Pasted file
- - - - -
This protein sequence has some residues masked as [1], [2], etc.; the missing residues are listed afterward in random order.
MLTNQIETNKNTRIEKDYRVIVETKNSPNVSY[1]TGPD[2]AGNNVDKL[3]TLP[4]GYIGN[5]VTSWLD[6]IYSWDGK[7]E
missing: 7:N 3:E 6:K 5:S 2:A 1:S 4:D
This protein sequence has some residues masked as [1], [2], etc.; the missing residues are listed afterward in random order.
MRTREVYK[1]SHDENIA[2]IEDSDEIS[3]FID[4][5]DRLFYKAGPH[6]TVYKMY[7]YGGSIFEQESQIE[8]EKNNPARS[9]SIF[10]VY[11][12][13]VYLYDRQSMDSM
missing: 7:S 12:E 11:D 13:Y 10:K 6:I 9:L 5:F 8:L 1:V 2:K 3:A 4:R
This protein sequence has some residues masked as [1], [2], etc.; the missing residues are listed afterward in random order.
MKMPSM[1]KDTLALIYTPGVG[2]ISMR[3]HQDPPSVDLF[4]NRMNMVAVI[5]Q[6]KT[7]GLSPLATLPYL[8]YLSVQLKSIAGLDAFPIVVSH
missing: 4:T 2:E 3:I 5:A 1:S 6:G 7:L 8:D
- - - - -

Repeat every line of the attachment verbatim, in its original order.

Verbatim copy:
This protein sequence has some residues masked as [1], [2], etc.; the missing residues are listed afterward in random order.
MLTNQIETNKNTRIEKDYRVIVETKNSPNVSY[1]TGPD[2]AGNNVDKL[3]TLP[4]GYIGN[5]VTSWLD[6]IYSWDGK[7]E
missing: 7:N 3:E 6:K 5:S 2:A 1:S 4:D
This protein sequence has some residues masked as [1], [2], etc.; the missing residues are listed afterward in random order.
MRTREVYK[1]SHDENIA[2]IEDSDEIS[3]FID[4][5]DRLFYKAGPH[6]TVYKMY[7]YGGSIFEQESQIE[8]EKNNPARS[9]SIF[10]VY[11][12][13]VYLYDRQSMDSM
missing: 7:S 12:E 11:D 13:Y 10:K 6:I 9:L 5:F 8:L 1:V 2:K 3:A 4:R
This protein sequence has some residues masked as [1], [2], etc.; the missing residues are listed afterward in random order.
MKMPSM[1]KDTLALIYTPGVG[2]ISMR[3]HQDPPSVDLF[4]NRMNMVAVI[5]Q[6]KT[7]GLSPLATLPYL[8]YLSVQLKSIAGLDAFPIVVSH
missing: 4:T 2:E 3:I 5:A 1:S 6:G 7:L 8:D